Our Voices Matter: Youth Voice SW Convention 19/02/15

Hiya everyone!
Today I was delighted to attend my second Youth Voice South West Convention in Taunton. They happen every 6 weeks or so, and it's a great chance for passionate 11-18 year olds to come together to discuss campaigns, get updates on the work other people are doing and chat with friends from other parts of the South West. Young people from all different roles were there: we had D/MYPs, Young Inspectors and even some Young Mayors (links to the websites of those groups will be at the bottom of the page for anyone interested!).

The morning half of the agenda was kindly led by Natacha Tagholm from First Buses, who came to collect young peoples views on the bus services currently operating in the South West. We found that young people living in rural areas and those living in city environments are facing quite different problems. Rural teens are more concerned about the price of fares, buses not being on time, and lack of frequent buses altogether; Whereas teens living in more urban areas are worried about CO2 emissions and traffic jams.

                                     
 
However one issue that we are all really keen to address is the relationship between young people and bus drivers. One DMYP had already run a workshop in her local area where bus drivers and young people had to swap places for the day, e.g. a young person would be 'driving' and selling 'tickets' and the bus drivers would be the passengers. The feedback from this day was really interesting - we learnt that both parties are quick to make stereotypical judgments without getting to know individuals. Bus drivers described young people as loud, rude, disrespectful,  unorganised and rowdy, and young people were quick to assume that all bus drivers are grumpy, old fashioned, patronising, ignorant and unhelpful. We are all keen to make changes to our public transport a priority campaign and I am already working with some other people from my local youth council to create an educational pack aimed at year 7 pupils who will be using the bus for the first time (but more on that another day!).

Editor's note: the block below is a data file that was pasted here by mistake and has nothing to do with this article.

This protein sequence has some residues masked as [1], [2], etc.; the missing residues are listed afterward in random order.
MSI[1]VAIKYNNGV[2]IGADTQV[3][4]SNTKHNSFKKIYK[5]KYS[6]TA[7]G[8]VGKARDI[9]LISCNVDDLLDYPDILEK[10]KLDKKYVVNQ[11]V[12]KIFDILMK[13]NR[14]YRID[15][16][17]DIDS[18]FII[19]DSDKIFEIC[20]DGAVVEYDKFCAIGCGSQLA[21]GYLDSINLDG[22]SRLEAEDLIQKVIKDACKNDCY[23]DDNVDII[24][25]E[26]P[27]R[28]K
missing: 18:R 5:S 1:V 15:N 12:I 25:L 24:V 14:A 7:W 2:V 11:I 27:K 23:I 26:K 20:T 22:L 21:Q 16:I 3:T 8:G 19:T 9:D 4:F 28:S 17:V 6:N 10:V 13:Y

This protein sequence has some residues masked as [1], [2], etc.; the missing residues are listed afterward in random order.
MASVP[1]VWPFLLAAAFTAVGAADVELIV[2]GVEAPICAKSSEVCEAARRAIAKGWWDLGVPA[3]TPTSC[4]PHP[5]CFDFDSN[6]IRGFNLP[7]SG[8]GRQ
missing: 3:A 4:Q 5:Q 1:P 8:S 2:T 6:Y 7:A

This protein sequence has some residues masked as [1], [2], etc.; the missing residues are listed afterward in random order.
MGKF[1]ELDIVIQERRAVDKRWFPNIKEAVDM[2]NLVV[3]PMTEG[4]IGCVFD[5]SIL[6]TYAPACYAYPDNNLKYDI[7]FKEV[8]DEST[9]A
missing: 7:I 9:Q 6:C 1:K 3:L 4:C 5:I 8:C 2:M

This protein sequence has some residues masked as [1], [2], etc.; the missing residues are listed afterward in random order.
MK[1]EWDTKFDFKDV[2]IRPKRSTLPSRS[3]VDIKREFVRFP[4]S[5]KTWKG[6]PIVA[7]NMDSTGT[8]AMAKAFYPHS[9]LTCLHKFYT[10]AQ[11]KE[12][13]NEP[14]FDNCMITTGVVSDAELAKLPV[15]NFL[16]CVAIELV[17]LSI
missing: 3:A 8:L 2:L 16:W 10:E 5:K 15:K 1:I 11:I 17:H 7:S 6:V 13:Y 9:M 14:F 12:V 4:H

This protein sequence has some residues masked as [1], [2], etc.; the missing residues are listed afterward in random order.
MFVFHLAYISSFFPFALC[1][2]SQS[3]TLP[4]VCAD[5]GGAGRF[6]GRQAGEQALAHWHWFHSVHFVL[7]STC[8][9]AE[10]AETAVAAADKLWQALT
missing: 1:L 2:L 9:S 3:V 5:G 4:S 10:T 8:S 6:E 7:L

I could probably talk all day about the need for better public transport services, especially in rural areas, but I'm going to leave it there because this is already getting super duper long and I haven't even talked about the afternoon agenda yet! After some lunch (including the famous youth parliament brownies which are just about THE BEST THING EVER) we welcomed some guests from various different organisations to discuss the living wage and work experience opportunities. 

We did carousel style disscussions with small groups of us talking to each guest for around 10 minutes before moving on. We debated on: The different plans the Tories vs Labour have for combatting youth unemployment, In-school careers advice, Should work experience be compulsory for all schools and young people's thoughts on the living wage. Many interesting, and in some cases controversial, points were raised and it's fair to say that some groups gave the guests quite a grilling (not in a bad way I promise!)! 

It was a really great day and living proof that young people do care about politics, and we want to have our voices heard! On that note, a quick reminder for anyone who'll be 18+ by the General Election in May, MAKE SURE YOU GET REGISTERED TO VOTE! It's quicker and easier than you probably think and allows you to have your say on how the country should be run. There's a great website http://www.leagueofyoungvoters.co.uk that's specifically for young voters and remember to tell your friends to get registered too. Even posting a link on your social media to the aforementioned website could be the difference between someone voting and not voting! Sassy links are below and have an amazing day! :)


       











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